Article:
Some Thoughts on 9/11

Since Sept. 11, 2001, the cloud of the 9/11 attacks has loomed over all Americans. Life as we know it has changed in myriad of ways. Both good and bad, each of us could list them, but I think we should be thankful that we live in America and be proud of our nation.

On this day, we should take a moment, remember the immense loss our nation suffered, and pray for everyone who was touched with death and destruction on this day.

I remember where I was that fateful morning. I was in the linen room at Cottonwood Hospital where I worked then loading a cart for the morning deliveries. The news came on the radio. At first, I thought it was some sick joke, but no, it was the truth. It hit me. I stood there. I looked around at my workers hoping they knew what to do. They looked at me. I don’t how long we stood there gaping at each other.  Eventually, we started working again. We listened to the news. None of us said it, but I think we all were glad we were in Utah and not New York or Washington.

America was under attack. Life would never be the same again.  

I watched the news coverage for the next week. It was look both watching and being part of a gigantic train wreck in slow motion. I had never felt such sadness, anger, helplessness before or since, and hope I never do.

On a recent tribute special on TV, I heard someone say, “As long there’s not a plane crashing into this building you’re having a good day.” We should all take these words to heart. Nothing we’ve gone through or will go through will ever be that bad.

Here are some thoughts from Christian pastors and writers.

Samuel Rodriguez, president of the National Hispanic Christian Leadership Conference: The Cross embodies the hope of glory for mankind simultaneously carries a powerful truth that life is both vertical and horizontal. Vertically, we stand connected to God and his kingdom; horizontally, we stand in communion with culture and society. Life brims with vertical and horizontal dichotomies: sanctification and service; covenant and community; faith and action; righteousness and justice; John 3:16 and Matthew 25; Billy Graham and Martin Luther King Jr.

Where should we live as followers of Christ, as parents, spouses, ministers, and citizens? Not in the extremes or outskirts but in the nexus, where the vertical and horizontal intersect: the center. How do we collectively triumph over extremism, moral relativism, spiritual apathy, cultural decay, and religious totalitarianism?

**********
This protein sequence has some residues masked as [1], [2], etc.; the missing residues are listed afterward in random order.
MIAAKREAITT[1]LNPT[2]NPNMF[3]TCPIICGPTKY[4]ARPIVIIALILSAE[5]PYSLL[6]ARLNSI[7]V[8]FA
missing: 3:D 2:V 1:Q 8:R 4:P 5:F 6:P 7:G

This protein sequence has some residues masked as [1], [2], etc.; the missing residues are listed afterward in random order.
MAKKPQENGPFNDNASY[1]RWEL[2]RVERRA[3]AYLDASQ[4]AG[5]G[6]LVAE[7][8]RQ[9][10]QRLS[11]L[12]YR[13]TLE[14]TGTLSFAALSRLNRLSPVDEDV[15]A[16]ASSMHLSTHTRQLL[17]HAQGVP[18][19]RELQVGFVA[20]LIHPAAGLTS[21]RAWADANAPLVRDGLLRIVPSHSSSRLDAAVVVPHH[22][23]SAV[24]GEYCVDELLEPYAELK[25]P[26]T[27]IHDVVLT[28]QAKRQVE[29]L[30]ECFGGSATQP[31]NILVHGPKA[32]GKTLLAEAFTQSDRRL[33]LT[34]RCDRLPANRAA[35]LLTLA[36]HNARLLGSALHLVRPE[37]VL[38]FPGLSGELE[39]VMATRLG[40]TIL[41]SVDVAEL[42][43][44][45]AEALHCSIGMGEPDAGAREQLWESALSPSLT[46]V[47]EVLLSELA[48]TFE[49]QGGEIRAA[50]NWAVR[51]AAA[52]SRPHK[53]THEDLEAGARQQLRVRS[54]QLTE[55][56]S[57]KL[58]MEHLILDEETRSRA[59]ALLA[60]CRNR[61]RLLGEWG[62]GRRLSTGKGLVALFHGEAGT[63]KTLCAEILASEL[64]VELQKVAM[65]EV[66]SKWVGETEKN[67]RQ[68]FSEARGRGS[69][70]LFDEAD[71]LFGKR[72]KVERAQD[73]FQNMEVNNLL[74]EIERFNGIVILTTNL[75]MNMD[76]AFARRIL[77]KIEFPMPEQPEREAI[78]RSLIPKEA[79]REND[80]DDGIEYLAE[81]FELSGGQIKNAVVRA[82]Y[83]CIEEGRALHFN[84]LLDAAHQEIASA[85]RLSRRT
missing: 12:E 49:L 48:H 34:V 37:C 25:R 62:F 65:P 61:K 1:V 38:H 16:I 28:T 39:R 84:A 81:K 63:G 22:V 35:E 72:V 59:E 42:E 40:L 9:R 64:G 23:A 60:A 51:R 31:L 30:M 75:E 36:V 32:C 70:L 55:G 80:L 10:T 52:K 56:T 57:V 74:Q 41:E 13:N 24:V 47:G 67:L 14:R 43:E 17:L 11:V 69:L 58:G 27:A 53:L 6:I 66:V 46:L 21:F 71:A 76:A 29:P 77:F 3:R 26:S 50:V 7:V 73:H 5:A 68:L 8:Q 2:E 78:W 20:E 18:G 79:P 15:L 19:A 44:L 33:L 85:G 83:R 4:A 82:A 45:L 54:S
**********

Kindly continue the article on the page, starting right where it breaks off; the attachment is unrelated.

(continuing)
The only authentic, transformative solution to cultural challenges stems not from the donkey or the elephant, but rather from the glorious intersection known as the agenda of the Lamb.

Anne Graham Lotz, author of Expecting to See Jesus: A Wake-Up Call for God’s People: September 11 was an alarm that penetrated my daily responsibilities and my busy ministry schedule, warning me … of what? Ten years ago, I could not have answered that question. All I knew with certainty was that God was trying to get the attention of his people, including me. What I saw was not just a fresh vision of Jesus Christ. Like Isaiah, I also saw a humiliating vision of my own sin. I spent days on my face before God, confessing my sin and receiving his cleansing. The result was an authentic experience of personal revival. The immediate impact was a renewed vibrancy in my relationship with God, an increased fervency in prayer, clearer insight into God’s Word, and a sharpened focus in ministry. The alarm did not fade away. Instead, I have heard it reverberating throughout the past 10 years: from Hurricane Katrina to the record-breaking floods, forest fires, tornadoes, droughts, and snow storms; to the collapse of our major financial institutions; to the economic recession; to the inability to win the war in Afghanistan. The alarm keeps resounding because so many people have not heeded, or even heard, the warning. What is the warning? Simply this: It is five minutes to midnight on the clock of human history. Judgment is at the door. Jesus is coming! It’s time to wake up and get right with God! Are you listening?